The daughter of an Army veteran who served in World War II is seeking the Purple Heart after his death.
Amado L. Castro died 15 years ago at the age of 80 after a long life but his daughter’s quest to honor him continues on this Veterans Day.
Cynthia Franco said her father, who died Oct. 5, 2004, was drafted at the age of 18 and sent overseas at 19 with the 79th Infantry Division. The division sent him to England by boat about a month or so before the invasion of Normandy.
From there, they made their way to Utah Beach, one of the landings of Normandy, where they experienced heavy fighting.
The men made their way toward Cherbourg, France, and then got to Sainte-Mère-Église, the first town to fall when the war started. While trying to go over some hedge rows, they hit the ground trying to avoid being shot. Her father, however, was injured.
Franco said her father told her years later that he felt a sting in his left leg but it wasn’t until he took off his boot later that evening that he saw blood on his sock.
Franco, however, did not know the details of her father’s war experience until about 1995 when doctors were getting ready to amputate his leg due to complications from diabetes. An X-ray revealed her father had a metal fragment in the lower part of his leg.
“My dad said he just kept going and didn’t say anything to anybody,” she said. “He was not the type of person to complain. He was 19 and he just wanted to get home to his family.”
Her father served for two years and came home after the war. But he always struggled with pain in his leg. He worked in the railroad and in packaging and was a hard worker all his life, she said.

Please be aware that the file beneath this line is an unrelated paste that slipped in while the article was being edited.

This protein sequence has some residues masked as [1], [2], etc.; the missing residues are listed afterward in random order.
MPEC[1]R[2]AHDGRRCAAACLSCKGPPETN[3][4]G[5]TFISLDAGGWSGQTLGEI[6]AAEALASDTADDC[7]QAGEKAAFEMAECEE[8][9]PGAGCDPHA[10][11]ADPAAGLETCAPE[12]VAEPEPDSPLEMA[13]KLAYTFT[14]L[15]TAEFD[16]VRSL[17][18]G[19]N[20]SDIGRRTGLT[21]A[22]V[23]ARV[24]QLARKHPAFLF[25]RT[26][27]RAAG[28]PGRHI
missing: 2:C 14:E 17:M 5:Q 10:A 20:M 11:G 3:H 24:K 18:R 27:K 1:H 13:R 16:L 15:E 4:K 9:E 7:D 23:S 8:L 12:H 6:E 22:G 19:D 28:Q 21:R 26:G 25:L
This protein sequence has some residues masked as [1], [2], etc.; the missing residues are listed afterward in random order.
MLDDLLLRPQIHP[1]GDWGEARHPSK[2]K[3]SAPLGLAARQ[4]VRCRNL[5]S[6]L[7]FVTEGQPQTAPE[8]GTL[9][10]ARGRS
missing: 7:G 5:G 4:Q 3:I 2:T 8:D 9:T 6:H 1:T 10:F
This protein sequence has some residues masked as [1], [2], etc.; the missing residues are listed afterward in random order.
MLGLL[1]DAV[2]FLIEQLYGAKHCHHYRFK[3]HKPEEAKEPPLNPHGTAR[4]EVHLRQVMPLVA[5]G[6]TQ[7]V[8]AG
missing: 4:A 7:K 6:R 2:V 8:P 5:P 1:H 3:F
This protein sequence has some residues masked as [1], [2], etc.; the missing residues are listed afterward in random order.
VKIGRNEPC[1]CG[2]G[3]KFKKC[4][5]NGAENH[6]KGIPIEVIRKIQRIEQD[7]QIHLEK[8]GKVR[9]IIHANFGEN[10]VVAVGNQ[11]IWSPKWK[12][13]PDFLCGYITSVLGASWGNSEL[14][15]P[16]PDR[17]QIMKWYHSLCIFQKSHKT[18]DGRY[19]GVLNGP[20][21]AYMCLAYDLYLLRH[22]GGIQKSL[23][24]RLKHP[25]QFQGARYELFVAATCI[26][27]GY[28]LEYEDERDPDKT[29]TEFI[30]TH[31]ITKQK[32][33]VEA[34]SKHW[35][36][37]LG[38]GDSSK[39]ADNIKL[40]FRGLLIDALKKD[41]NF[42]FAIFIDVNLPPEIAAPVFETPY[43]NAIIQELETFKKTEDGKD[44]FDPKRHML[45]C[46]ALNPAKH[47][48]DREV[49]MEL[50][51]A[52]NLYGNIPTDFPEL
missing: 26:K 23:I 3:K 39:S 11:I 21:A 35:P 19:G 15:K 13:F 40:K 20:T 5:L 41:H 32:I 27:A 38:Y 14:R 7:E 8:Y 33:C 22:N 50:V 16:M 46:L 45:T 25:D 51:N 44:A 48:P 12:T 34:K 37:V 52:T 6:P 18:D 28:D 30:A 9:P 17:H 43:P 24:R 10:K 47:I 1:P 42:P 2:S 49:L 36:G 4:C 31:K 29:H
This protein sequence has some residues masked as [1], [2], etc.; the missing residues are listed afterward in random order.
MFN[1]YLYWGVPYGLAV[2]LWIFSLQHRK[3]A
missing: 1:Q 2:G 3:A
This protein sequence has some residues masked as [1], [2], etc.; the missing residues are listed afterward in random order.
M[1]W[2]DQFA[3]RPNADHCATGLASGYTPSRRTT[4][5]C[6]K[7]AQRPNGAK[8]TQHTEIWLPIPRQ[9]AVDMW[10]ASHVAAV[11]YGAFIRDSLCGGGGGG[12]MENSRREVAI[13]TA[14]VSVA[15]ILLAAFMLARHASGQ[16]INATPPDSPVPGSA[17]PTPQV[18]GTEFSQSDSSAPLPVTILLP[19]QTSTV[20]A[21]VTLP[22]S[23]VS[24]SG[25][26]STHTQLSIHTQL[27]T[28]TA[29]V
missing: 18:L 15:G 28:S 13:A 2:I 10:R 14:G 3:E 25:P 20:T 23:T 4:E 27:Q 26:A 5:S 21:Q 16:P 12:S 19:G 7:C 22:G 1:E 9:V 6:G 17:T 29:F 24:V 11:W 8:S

“It’s important to me because all these years he had problems with his leg. Eventually they had to take it out,” she said. “He had that metal all that time and he never complained. I think he deserves to have the Purple Heart.”
Franco said she didn’t know about the medal given to those who have been wounded in combat or killed in action until she saw former Iraq prisoner of war Shoshana Johnson receive the Purple Heart.
“My dad explained why people get the Purple Heart and it just dawned on me,” she said. “I just want what is due to him. That injury affected the rest of his life.”
Franco said at one time she contacted then U.S. Rep. Silvestre Reyes’ office and was aided by his veterans’ consultant. But the Purple Heart was denied because Castro didn’t report it.
A representative from U.S. Rep. Veronica Escobar’s office in El Paso said they were familiar with the case and said unfortunately nothing could be done because the request for a Purple Heart had already been denied by the Department of Defense.
© 2019 the El Paso Times
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